Many modern businesses have embraced the concept that diversity and inclusion is beneficial from both a business standpoint and a value perspective. However, implementing these values and measuring the outcome can be a challenge. This week’s blog post explores how leadership teams can continue to grow their diversity and inclusion efforts.
The Society for Human Resource Management (SHRM) defines inclusion as, “the achievement of a work environment in which all individuals are treated fairly and respectfully, have equal access to opportunities and resources, and can contribute fully to the organization’s success.”
In other words, inclusion in the workplace means empowering employees from a variety of backgrounds with a sense of belonging and community. Consider the following key questions:
The business case for diversity & inclusion remains robust, as evidenced by the latest in a series of studies from McKinsey & Company, 2020’s Diversity Wins. This third installment found increasing strength in the business case for diversity among executive leadership, both in terms of gender and ethnic or cultural representation. Companies in the top quartile for gender diversity on executive teams were 25% more likely to demonstrate above-average profitability than those in the fourth quartile. Those with top-quartile ethnic & cultural diversity among executives outperformed fourth-quartile peers by 36% in profitability. What’s more, the study revealed a widening gap in performance between the leaders and the laggards in diversity & inclusion. Their data suggests a performance penalty of 19% for companies in the fourth quartile for gender diversity, and a staggering underperformance of 27% on profitability for those ranking fourth quartile on both gender and ethnic & cultural diversity.
In addition to meeting or exceeding financial targets, organizations with inclusive cultures are six times more likely to be innovative, according to research from Deloitte.
“Our research demonstrates that inclusive talent practices drive measurable and predictable business outcomes,” said Stacia Sherman Garr, vice president, talent and workforce research leader, Bersin by Deloitte, Deloitte Consulting LLP. “After two years of study, we conclude that these business outcomes are possible for all companies – but only with a change in focus. The research shows that CEOs and business leaders should own the strategy, and the entire organization should embed and use inclusive talent practices.”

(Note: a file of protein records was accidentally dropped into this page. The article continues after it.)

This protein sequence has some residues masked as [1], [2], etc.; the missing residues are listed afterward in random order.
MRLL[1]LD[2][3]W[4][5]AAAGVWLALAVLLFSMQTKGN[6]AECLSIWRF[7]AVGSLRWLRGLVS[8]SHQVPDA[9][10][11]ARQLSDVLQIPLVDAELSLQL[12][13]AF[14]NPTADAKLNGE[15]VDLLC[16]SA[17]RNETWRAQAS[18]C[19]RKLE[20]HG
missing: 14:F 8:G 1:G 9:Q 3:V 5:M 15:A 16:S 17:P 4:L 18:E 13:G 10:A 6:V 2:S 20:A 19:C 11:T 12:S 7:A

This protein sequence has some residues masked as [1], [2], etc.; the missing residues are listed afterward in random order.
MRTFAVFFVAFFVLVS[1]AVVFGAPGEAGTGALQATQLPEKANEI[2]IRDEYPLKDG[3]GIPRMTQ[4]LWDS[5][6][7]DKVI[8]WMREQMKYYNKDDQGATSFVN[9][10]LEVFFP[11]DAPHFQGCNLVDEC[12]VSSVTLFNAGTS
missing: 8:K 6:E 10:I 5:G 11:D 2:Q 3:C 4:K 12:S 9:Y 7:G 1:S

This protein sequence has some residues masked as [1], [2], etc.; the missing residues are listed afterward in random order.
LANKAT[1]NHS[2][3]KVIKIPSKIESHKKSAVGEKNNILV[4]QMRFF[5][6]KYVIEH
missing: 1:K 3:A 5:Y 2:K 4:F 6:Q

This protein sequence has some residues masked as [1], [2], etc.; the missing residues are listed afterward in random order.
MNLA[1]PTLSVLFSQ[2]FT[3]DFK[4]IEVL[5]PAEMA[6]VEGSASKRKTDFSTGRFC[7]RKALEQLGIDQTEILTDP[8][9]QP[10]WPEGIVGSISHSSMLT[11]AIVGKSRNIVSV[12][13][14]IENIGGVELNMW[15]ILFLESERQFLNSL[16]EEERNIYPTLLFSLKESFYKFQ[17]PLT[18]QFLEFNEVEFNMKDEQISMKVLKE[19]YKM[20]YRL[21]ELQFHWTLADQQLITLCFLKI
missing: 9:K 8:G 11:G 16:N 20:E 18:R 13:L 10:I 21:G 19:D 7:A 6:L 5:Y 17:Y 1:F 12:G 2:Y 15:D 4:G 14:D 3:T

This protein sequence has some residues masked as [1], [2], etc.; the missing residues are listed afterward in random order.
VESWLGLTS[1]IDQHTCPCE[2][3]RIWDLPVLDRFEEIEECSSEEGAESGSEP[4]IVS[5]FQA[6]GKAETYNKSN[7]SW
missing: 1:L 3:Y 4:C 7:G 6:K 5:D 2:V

Additionally, workplaces that value diversity and inclusion allow employees to be themselves, share problems, make mistakes, and contribute ideas.
Move beyond diversity. Diversity refers to who is in the room, who is hired, and what groups are represented. Inclusion, however, refers to providing opportunities, resources, and community to everyone on the team.
Implement multivariate diversity. An inclusive workplace should be prepared for multiple dimensions of diversity. Here are a few examples: race, ethnicity, gender, religion, sexual orientation, personality, socioeconomic status, and education level.
Provide resources and opportunities. Empower employees by providing opportunities for advancement. This includes creating space for people to bring their authentic selves to work, as well as providing mentorship to everyone on the team.
Drive accountability. Companies should focus on strategic measurements to track the impact of their inclusion practices. Senior leadership should discuss achievements and areas of improvement regularly with the team.
Promote a learning culture. More than 19,000 surveyed HBR readers indicated that having a learning-oriented culture was the single biggest differentiator between diverse and inclusive companies and those that were not. This was significant because as the study noted, “learning-oriented cultures emphasize flexibility, open-mindedness, and exploration, and can equip organizations with the ability to adapt and innovate.”
The benefits of a diverse and inclusive company culture are clear, but what does it mean to be an inclusive leader? Deloitte identified 6 attributes required for inclusive leadership.
Commitment – Developing an inclusive work environment can be challenging and requires resources. Inclusive leaders are committed to the process and understand the importance of diversity from both a business standpoint and a personal value system.
Courage – Inclusive leaders are required to speak up and challenge the status quo, while also remaining humble and reviewing their own weaknesses. This vulnerability requires courage.
Cognizance – Speaking of owning weaknesses, inclusive leadership means taking a close look at unconscious bias. Leaders should be mindful of both personal and organizational bias, ensuring a positive work environment for everyone.
Curiosity – Leaders who have an open mind and a willingness to learn about other people’s experiences will be better suited to support an inclusive work culture. If a leader isn’t curious, they can’t change.
Cultural Intelligence – An understanding of various cultures is helpful, but it may be more important for inclusive leaders to recognize how their own culture impacts their worldview. This means paying close attention and avoiding cultural stereotypes.
Collaboration – Empowering individuals and diverse teams is essential for inclusive leadership. Individuals should feel comfortable sharing their diverse perspectives, which helps improve the perspective of the team as a whole.